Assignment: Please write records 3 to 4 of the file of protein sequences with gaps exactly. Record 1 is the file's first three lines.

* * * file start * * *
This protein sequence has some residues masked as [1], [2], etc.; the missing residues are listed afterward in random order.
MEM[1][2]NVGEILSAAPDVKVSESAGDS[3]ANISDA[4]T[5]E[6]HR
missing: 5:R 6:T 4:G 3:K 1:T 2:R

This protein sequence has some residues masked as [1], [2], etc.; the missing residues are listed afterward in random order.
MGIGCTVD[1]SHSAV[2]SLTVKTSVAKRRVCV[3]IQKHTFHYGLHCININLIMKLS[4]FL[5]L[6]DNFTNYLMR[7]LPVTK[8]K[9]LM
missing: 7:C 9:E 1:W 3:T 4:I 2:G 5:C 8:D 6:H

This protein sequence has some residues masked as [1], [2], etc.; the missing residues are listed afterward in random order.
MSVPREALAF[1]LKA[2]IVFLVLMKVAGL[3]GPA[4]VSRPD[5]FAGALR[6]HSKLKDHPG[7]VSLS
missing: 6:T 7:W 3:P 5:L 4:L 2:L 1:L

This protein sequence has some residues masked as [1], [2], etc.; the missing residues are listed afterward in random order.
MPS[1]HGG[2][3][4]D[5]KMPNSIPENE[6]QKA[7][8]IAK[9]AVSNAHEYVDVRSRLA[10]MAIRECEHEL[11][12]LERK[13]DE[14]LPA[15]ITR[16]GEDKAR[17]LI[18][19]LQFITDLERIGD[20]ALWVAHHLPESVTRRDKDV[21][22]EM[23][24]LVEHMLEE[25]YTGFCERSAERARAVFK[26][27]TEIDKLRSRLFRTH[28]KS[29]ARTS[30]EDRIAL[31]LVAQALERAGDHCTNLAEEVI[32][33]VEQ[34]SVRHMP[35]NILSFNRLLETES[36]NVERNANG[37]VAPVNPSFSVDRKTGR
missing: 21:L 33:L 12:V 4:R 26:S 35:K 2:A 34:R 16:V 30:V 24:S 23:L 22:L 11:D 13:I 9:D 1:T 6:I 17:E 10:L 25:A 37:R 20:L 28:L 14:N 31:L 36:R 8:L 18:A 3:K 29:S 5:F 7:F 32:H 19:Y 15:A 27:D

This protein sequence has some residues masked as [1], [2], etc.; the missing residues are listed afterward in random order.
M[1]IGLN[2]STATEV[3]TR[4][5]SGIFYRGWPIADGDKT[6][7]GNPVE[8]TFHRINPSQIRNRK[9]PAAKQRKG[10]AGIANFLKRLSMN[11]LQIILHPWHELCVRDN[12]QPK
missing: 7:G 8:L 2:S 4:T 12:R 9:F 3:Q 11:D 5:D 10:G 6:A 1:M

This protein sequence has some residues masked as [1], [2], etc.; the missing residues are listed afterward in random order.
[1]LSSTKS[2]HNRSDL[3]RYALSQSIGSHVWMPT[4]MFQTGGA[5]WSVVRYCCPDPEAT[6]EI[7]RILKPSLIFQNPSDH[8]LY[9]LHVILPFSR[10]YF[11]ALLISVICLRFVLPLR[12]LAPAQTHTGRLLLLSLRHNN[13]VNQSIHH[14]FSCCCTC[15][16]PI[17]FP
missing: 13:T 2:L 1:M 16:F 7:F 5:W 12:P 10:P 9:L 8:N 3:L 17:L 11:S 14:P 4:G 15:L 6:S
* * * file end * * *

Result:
This protein sequence has some residues masked as [1], [2], etc.; the missing residues are listed afterward in random order.
MSVPREALAF[1]LKA[2]IVFLVLMKVAGL[3]GPA[4]VSRPD[5]FAGALR[6]HSKLKDHPG[7]VSLS
missing: 6:T 7:W 3:P 5:L 4:L 2:L 1:L

This protein sequence has some residues masked as [1], [2], etc.; the missing residues are listed afterward in random order.
MPS[1]HGG[2][3][4]D[5]KMPNSIPENE[6]QKA[7][8]IAK[9]AVSNAHEYVDVRSRLA[10]MAIRECEHEL[11][12]LERK[13]DE[14]LPA[15]ITR[16]GEDKAR[17]LI[18][19]LQFITDLERIGD[20]ALWVAHHLPESVTRRDKDV[21][22]EM[23][24]LVEHMLEE[25]YTGFCERSAERARAVFK[26][27]TEIDKLRSRLFRTH[28]KS[29]ARTS[30]EDRIAL[31]LVAQALERAGDHCTNLAEEVI[32][33]VEQ[34]SVRHMP[35]NILSFNRLLETES[36]NVERNANG[37]VAPVNPSFSVDRKTGR
missing: 21:L 33:L 12:V 4:R 26:S 35:K 2:A 34:R 16:V 30:V 24:S 23:L 22:L 11:D 13:I 9:D 1:T 6:I 17:E 10:L 25:A 37:R 20:L 28:L 14:N 31:L 36:R 8:L 18:A 3:K 29:S 5:F 7:F 32:H 19:Y 15:A 27:D